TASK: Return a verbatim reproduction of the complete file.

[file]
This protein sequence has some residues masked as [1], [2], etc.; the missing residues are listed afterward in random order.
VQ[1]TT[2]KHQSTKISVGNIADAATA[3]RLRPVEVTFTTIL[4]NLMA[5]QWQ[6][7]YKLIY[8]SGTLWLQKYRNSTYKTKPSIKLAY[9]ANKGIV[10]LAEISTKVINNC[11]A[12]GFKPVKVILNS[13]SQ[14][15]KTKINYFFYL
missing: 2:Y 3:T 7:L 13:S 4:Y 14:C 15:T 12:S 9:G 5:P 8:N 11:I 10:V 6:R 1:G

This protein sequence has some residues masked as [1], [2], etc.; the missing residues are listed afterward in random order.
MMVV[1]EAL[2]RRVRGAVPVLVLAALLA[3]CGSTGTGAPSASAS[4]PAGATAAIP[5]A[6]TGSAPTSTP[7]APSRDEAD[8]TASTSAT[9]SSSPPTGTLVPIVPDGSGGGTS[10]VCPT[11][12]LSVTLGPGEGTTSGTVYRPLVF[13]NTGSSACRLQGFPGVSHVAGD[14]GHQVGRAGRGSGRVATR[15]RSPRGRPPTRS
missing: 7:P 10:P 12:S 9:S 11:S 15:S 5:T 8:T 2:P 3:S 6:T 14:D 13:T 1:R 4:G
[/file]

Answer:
This protein sequence has some residues masked as [1], [2], etc.; the missing residues are listed afterward in random order.
VQ[1]TT[2]KHQSTKISVGNIADAATA[3]RLRPVEVTFTTIL[4]NLMA[5]QWQ[6][7]YKLIY[8]SGTLWLQKYRNSTYKTKPSIKLAY[9]ANKGIV[10]LAEISTKVINNC[11]A[12]GFKPVKVILNS[13]SQ[14][15]KTKINYFFYL
missing: 2:Y 3:T 7:L 13:S 4:Y 14:C 15:T 12:S 9:G 5:P 8:N 11:I 10:V 6:R 1:G

This protein sequence has some residues masked as [1], [2], etc.; the missing residues are listed afterward in random order.
MMVV[1]EAL[2]RRVRGAVPVLVLAALLA[3]CGSTGTGAPSASAS[4]PAGATAAIP[5]A[6]TGSAPTSTP[7]APSRDEAD[8]TASTSAT[9]SSSPPTGTLVPIVPDGSGGGTS[10]VCPT[11][12]LSVTLGPGEGTTSGTVYRPLVF[13]NTGSSACRLQGFPGVSHVAGD[14]GHQVGRAGRGSGRVATR[15]RSPRGRPPTRS
missing: 7:P 10:P 12:S 9:S 11:S 15:S 5:T 8:T 2:P 3:S 6:T 14:D 13:T 1:R 4:G